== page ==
Sarita Tuladhar grew up in a business family with her ancestors owning a jewellery business in Indra Chowk. From a young age she used to visit her father’s shop which made her want to operate a business just like his and become a businesswoman. However, her father rarely encouraged his daughters to stay in the shop and be involved in the business. Nevertheless, this did not stop her interest in starting one of her own.
Born in Kathmandu, she completed her MA in Home Science in 1987 from Padma Kanya College. Sarita was always interested in developing and designing clothes and in the world of business. She also used to modify and redesign some readymade dresses that she used to receive as gifts when she was young. This inspired her to develop a career in fashion design.
Following her dream, as soon as she completed her post graduate degree, she went to Japan to pursue a Diploma in Fashion Design at Kyoto Bunkyo University.
Soon after completing her course in fashion design, she came back to Nepal and started working as a fashion designer, design consultant and developer in different companies for several years. She then started her own company Swoniga Design in 1992 and had it registered in 1993.
To start her company, she initially invested around Rs 200,000 by using her savings and selling the jewellery that she owned. “Jewellery can be bought again. I felt that doing what you were passionate about was more important. So, I sold the jewellery and started the business,” she says.
By taking things one step at a time and adding a little at a time, she expanded her business. Today she employs around eight people at her company. Prior to the covid-19 pandemic, she states that she had around 16 staff working at her company.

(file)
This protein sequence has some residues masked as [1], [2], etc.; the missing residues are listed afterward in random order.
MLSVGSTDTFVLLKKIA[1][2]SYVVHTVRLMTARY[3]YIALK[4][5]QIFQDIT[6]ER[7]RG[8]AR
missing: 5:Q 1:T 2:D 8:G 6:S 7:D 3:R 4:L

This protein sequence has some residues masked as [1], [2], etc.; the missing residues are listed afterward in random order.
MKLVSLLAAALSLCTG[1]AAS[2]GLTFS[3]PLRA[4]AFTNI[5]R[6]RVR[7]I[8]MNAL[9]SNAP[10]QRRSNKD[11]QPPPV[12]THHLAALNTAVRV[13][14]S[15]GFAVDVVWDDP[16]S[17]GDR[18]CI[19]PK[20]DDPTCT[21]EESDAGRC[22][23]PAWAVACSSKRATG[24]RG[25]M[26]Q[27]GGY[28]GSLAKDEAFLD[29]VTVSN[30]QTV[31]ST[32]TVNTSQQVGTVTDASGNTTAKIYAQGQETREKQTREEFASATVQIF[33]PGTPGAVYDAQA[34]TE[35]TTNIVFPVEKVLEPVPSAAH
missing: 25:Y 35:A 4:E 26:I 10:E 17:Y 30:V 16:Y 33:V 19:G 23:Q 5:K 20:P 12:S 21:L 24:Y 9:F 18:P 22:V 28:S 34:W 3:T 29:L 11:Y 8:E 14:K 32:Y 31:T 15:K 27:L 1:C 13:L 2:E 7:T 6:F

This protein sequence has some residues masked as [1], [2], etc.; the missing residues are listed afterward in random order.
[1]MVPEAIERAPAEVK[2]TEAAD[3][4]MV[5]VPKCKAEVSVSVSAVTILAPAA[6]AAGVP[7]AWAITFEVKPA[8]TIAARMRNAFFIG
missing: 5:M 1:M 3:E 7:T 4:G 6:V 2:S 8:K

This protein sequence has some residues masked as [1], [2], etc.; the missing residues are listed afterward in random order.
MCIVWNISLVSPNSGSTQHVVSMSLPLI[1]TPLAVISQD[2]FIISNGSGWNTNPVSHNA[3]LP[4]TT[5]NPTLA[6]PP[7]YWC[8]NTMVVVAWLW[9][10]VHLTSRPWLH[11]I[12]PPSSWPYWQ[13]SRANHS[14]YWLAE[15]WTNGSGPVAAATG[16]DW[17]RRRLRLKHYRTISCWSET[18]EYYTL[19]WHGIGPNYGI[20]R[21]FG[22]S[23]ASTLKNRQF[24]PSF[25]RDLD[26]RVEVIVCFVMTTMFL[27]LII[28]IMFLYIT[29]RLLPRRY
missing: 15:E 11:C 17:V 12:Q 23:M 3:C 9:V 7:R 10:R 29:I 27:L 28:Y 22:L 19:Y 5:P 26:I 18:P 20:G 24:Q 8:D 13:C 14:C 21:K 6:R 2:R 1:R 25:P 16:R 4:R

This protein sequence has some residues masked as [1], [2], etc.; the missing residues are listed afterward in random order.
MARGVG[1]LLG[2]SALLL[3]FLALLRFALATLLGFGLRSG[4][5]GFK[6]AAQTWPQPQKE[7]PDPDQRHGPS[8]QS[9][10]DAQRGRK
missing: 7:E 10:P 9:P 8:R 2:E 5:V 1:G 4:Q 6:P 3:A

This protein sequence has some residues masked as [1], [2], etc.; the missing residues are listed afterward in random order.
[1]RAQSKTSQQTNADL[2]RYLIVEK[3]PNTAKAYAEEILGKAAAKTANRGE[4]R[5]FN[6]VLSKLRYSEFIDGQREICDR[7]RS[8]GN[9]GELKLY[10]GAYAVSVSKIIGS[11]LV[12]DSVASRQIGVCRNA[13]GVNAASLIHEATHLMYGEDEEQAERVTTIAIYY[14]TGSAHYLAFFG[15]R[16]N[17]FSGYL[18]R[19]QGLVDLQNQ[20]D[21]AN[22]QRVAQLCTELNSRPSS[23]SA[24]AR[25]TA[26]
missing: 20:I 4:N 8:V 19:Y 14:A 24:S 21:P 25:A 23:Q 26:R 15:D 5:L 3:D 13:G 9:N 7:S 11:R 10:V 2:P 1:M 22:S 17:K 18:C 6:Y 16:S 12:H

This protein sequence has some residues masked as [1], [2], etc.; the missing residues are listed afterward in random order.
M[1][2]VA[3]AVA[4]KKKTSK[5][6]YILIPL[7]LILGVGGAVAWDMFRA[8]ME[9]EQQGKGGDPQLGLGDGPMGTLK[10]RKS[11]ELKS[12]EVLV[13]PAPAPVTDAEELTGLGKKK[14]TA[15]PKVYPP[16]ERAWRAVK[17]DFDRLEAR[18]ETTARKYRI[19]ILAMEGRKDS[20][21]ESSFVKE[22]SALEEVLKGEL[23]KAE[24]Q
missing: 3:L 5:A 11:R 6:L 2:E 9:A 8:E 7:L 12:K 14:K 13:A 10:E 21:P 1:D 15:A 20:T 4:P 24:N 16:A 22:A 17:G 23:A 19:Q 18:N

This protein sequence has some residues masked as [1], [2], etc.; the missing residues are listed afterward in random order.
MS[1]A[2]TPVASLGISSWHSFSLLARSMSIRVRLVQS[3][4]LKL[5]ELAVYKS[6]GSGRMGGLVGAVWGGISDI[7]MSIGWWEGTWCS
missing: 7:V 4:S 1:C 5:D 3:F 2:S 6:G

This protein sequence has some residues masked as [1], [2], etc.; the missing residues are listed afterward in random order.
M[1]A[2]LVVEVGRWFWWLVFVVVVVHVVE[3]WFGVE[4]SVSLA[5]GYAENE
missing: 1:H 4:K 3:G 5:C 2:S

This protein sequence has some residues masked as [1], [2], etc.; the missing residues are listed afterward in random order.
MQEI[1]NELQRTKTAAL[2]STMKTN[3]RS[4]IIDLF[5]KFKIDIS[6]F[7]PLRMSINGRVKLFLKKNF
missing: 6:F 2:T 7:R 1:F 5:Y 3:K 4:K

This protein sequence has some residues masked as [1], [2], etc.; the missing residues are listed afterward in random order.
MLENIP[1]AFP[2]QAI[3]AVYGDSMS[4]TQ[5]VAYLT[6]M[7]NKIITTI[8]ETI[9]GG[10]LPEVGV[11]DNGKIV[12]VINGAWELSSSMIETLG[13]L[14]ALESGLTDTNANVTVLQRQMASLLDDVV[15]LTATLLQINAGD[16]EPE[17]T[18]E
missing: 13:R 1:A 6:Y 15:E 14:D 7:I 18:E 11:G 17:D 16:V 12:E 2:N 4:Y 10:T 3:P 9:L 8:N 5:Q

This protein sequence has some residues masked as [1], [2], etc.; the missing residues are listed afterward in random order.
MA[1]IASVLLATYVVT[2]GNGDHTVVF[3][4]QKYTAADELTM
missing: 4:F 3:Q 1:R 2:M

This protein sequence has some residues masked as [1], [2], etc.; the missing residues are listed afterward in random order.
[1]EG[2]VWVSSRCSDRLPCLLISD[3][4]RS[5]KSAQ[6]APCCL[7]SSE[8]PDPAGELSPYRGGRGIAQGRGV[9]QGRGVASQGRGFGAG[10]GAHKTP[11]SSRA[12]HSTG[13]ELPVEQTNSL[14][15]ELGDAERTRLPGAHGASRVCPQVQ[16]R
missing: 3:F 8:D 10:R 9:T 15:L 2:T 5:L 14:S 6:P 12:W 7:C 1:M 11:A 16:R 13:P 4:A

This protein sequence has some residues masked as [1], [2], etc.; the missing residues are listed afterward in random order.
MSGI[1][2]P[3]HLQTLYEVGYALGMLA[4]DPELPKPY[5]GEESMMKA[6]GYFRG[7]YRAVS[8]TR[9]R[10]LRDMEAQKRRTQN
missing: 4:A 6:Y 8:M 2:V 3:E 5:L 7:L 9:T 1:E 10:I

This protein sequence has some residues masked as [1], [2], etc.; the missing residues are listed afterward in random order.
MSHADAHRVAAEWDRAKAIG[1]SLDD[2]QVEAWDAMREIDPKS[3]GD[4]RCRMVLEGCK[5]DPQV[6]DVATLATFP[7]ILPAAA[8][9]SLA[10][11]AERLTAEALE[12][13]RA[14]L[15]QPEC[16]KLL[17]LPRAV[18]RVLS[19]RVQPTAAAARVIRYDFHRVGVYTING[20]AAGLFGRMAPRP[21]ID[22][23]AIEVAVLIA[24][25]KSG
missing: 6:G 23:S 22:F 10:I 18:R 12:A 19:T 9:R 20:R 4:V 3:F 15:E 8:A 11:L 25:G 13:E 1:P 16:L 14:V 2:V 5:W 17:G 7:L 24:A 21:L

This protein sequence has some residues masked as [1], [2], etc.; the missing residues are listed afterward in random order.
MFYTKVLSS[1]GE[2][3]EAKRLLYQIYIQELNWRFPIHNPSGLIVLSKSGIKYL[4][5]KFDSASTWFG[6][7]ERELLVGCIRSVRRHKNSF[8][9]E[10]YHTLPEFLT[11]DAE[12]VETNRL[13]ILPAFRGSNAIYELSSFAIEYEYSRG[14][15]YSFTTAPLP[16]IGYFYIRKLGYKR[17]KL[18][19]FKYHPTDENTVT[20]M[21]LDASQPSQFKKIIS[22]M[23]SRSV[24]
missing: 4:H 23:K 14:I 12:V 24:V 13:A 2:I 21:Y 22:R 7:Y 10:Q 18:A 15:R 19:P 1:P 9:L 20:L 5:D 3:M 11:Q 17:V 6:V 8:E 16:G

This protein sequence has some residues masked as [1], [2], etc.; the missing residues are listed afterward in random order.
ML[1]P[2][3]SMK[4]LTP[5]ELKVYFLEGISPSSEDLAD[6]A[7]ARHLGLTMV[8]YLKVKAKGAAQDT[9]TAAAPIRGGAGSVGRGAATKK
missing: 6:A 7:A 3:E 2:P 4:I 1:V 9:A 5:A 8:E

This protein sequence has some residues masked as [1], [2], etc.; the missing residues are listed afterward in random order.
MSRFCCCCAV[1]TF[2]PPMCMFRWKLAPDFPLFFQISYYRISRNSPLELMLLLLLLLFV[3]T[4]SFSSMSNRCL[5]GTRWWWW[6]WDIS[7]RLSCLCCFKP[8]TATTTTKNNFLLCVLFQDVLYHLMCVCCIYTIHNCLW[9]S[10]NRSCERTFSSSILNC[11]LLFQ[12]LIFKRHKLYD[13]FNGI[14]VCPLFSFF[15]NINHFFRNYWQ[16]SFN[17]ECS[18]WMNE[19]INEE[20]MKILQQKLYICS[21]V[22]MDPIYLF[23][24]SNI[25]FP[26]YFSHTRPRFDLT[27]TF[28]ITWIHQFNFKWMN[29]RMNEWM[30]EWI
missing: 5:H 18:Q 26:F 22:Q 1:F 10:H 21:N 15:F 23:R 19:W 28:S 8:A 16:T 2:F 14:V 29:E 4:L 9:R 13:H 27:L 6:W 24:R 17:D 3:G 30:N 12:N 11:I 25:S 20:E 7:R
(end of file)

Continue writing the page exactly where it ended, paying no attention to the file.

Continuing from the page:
Swoniga Design makes custom and ready-to-wear western outfits such as evening dresses, bridal gowns, winter coats, business suits, baby blankets, capes, shawls, scarfs, blankets and bed throws. All the products are made out of cotton, silk, chiffon, wool, linen, satin and pashmina. Tuladhar says that she tries to use natural fabrics as much as possible. Although the natural fabrics are quite delicate and expensive compared to other synthetic fabrics, she says she tries to keep the price as reasonable as possible.
Tuladhar states her prices start from Rs 2,500. “This differs according to the design and fabric used,” she adds, giving an example, “Some fabrics cost up to Rs 5,500 per metre. Such clothes will cost accordingly.”
Apart from custom tailoring, she also provides design consultations to customers. She says a lot of her customers are expats and people who love western styles and designs.
She has also worked with many export companies and European designers. Till date, apart from working with many western designers, she has exported products to countries like Denmark, Ireland, Japan, and Norway. “We don’t directly export. They send their concept to us and we make a product according to the sketch and send them back the product,” she says.
Since the concept of owning a boutique was new at the time when she started out, people did not pay much attention to the value and work that designers do. However, the support she received from her family, friends and society encouraged her to keep working. “If my family hadn’t supported me, I would not be where I am today,” she says.